“I’m a youth leader who takes teams on mission trips each summer. How do I have new content each year that is different enough not to loose the interest of those who have been before.”
Good question. It is a challenge for a leader who consistently leads teams from his church to have current, relevant prep material. Here are some thoughts that might help.
First of all, every team provides a unique “dna” to the mission trip. Each team member has a unique story. At Mission Discovery we have never eliminated from our training and preparation the telling of each team member’s story. Hearing and understanding each other’s story never get’s old. Consider this as one of your first meeting topics-story telling. We let every participant know that they may have the opportunity to tell that unique story some time during the mission trip.
We have used several methods to help team members tell their story but a simple outline would be to describe your life before Christ and after giving your life to Christ, and some turning points in your journey. We’ve had team members draw pictures with the hand that they wouldn’t use to write (it looks more childlike) to illustrate their story or bend an 8 foot length of wire with shapes that illustrate their story. Team members are broken into small groups and told to share their story in just 5 minutes with others in the group.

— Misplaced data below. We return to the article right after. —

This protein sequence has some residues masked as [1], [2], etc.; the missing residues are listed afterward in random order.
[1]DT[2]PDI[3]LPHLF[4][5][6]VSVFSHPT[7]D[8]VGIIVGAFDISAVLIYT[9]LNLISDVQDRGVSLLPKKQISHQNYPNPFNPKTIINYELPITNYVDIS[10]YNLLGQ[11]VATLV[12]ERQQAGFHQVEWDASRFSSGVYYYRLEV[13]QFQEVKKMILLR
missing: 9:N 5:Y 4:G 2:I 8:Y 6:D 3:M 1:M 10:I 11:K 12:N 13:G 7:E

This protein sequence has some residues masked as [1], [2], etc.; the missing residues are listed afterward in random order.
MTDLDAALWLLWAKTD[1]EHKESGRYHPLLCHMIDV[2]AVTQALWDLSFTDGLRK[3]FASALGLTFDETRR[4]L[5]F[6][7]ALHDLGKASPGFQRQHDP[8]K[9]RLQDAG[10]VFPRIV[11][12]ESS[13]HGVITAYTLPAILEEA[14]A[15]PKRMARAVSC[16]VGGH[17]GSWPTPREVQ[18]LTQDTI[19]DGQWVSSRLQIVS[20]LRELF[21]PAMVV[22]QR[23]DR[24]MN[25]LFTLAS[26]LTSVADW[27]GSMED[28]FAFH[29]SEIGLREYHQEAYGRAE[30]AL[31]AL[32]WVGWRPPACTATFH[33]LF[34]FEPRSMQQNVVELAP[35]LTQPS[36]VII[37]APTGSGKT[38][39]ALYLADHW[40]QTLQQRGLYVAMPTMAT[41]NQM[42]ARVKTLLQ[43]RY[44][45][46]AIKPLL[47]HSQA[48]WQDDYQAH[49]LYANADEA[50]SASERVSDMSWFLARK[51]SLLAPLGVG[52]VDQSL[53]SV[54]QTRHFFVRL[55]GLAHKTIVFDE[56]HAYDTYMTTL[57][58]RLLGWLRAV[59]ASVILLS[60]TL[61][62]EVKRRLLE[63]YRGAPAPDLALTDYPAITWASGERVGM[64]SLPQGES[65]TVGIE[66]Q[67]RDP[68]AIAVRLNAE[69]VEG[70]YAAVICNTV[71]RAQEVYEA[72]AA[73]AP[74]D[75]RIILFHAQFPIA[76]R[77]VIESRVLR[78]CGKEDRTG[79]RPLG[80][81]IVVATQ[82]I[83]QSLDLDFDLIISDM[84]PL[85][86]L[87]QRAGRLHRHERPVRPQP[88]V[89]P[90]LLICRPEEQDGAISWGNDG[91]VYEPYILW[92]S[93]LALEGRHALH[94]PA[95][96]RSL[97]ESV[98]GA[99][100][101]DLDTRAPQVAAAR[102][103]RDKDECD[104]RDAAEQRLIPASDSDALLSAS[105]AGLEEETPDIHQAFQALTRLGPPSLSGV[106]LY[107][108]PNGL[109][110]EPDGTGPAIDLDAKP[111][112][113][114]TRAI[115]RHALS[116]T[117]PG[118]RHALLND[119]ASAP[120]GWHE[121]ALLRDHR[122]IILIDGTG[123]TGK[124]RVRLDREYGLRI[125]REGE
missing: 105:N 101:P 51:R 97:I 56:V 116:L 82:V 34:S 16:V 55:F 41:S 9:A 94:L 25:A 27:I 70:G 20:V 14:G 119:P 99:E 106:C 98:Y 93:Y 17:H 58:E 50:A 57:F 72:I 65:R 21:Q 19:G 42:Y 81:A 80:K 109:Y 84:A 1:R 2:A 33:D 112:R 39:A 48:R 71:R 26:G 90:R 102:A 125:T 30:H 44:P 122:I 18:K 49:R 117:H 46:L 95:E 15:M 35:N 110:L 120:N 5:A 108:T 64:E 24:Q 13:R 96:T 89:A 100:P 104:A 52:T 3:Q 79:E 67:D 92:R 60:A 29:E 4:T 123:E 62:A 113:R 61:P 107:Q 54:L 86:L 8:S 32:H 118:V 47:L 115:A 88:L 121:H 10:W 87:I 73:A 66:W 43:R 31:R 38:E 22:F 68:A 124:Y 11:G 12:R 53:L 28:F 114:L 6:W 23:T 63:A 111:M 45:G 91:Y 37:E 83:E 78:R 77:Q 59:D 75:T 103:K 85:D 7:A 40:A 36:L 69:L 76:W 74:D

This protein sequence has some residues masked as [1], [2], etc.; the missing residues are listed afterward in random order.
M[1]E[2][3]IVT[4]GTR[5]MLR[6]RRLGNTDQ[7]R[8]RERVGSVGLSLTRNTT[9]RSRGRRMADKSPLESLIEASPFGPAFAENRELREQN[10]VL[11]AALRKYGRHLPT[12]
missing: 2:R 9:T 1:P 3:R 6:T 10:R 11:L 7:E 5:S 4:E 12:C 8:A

The second part of preparing a team that never gets old is having the team experience problem solving. In our training and prep of team we create problems to be solved by the team, then discuss what gifts emerged from the exercise. Some problems are solved using no words, some are solved with the rule that no one can use their hands etc. Seeing problems solved through these lens help a team see the gifts of others.
The third most important component that never gets old and is different for each team, each year, is the preparation of a “Team Contract”. We call ours a “Team Covenant.” A TC is a document that is prepared by the team that sets team goals, strategy, and prepares a written mission statement for the trip. The contract contains the scriptural basis for the team’s activities. It also provides a structure for holding each other accountable.
Some leaders meet separately with team members who have attended the mission trip or trips in previous years to talk about their roll in helping first timers have the best possible experience. This is important. We’ve noticed in our experience that previous participants can be a real help or hindrance in your training. It’s important for the experienced group to remember their first mission trip.
I was in a team training session with a church group where a previous participant felt it important to explain that this year’s team “had it made.” He minimized their upcoming degree of difficulty based on how “difficult” he had it the previous year. You could spend an entire session helping previous mission trip participants enjoy the same pace of learning as they did the previous year.
There are many other components of team preparation. We would love to hear what you’ve found successful in preparing your group!